The National Center for Science Education published an attack (NCSE 2000) on Creationists claiming creationist science and mathematics were faulty and that we have misinterpreted Borel’s claim that highly improbable events never happen. He stated clearly that the events were highly improbable not that they have probability = 0. The paper confuses these two ideas. Borel specifically used the word never, which indicates time is a factor in what he said.

http://www.answersin...es-to-evolution



Take another look at the heading - The Attack on Borel by Evolutionists - and then take a look at the very next sentence which states that the Evolutionists are NOT attacking Borel, they are attacking Creationists who misrepresent Borel !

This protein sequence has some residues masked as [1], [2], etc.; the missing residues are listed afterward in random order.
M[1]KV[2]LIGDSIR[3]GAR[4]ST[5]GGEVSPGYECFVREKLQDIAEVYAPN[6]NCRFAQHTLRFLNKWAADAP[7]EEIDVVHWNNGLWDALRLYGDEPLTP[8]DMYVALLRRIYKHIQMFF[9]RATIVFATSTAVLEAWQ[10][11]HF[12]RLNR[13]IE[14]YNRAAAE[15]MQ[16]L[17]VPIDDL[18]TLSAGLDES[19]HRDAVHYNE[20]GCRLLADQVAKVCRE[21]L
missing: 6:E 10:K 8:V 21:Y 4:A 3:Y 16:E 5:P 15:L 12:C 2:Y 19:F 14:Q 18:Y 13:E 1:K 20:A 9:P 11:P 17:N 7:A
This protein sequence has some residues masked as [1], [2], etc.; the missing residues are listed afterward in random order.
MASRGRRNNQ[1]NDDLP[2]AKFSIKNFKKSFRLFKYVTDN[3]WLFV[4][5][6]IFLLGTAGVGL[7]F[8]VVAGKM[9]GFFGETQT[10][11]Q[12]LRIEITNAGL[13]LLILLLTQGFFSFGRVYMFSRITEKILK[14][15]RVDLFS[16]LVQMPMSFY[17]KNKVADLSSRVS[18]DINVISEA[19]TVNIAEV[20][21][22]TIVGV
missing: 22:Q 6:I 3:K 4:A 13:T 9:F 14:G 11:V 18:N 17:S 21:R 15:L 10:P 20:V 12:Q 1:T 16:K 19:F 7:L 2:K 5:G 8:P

The AiG article goes on to imply that the Creationists have not misrepresented Borel because he did, in fact, use the word "never". Well that is true enough, but let's check out the whole sentence as it appears at the beginning of chapter three in Borel's "Probability for Life":

When we stated the single law of chance, "events whose probability is sufficiently small never occur," we did not conceal the lack of precision of the statement.


To summarize: There is no such thing as Borel's Law and if the probablity for any event is greater than zero, then it is not impossible and it could happen at any time - maybe even tomorrow. Don't believe me? Shuffle a deck of cards:

There are 52! different ways the 52 cards can be arranged.


That’s 52 x 51 x 50 x 49 x ...with the multiplication continuing all the way down to... x 3 x 2 x 1.


That’s a total of 8.1 x 1067 ... a lot more than 1050


We deal with infinitesimally small probabilities every day. There is nothing unusual about them.



ooo000ooo




Screenshot of the Karl Crawford quote (see above)